Iraqi Doctors Get Help From American Counterparts
Posted February 24, 2004
CHAPEL HILL, N.C. — For more than a decade, Iraqi doctors have been denied medical expertise and technology because of Sadaam Hussein and U.N. sanctions. Now, U.S. doctors are tending to their Iraqi counterparts, which has a professional and personal meaning for a doctor at University of North Carolina Hospitals.
Dr. Maha Alattar, a neurologist, fled Iraq 22 years ago. She recently returned with a team of nearly 30 American doctors, who led a conference aimed at helping Iraqi medical specialists get back on track.
"There was a special smell in the air that just came back," she said. "The Iraqi physicians were really happy to see that for the first time in 13 years since the sanctions, they are now able to reconnect with the medical community and catch up."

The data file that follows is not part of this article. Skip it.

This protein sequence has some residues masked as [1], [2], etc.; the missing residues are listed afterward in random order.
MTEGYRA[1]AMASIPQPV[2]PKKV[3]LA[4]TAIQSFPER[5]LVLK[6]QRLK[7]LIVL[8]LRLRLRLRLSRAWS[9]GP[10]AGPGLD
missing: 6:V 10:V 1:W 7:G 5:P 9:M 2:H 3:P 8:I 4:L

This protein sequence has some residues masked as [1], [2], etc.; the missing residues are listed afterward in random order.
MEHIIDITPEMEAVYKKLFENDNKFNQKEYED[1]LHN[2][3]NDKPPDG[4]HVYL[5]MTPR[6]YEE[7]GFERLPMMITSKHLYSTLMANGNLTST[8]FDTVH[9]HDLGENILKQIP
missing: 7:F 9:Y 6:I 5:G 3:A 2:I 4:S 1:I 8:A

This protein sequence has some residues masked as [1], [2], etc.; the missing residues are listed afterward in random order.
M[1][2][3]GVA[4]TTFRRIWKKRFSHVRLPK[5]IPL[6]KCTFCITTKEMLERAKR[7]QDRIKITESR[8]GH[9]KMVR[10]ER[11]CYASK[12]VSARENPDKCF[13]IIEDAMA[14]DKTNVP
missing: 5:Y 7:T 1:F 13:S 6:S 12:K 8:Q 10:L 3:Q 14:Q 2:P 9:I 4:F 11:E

Alattar said the Iraqi medical community has a lot of catching up to do.
"The equipment is 30 to 40 years old. It's unbelievable what these people have to go through. You walk down the ward and the beds are old and cranky," she said.
However, to Alattar's surprise, Baghdad itself is already catching up.
"There was a lot of commerce going on -- a lot of restaurants, nice restaurants. People were going out and having a good time," she said.
The U.S. Agency for International Development paid for the trip. Alattar said the American doctors will be in e-mail communication with the Iraqi doctors. She plans to return to the country later this year.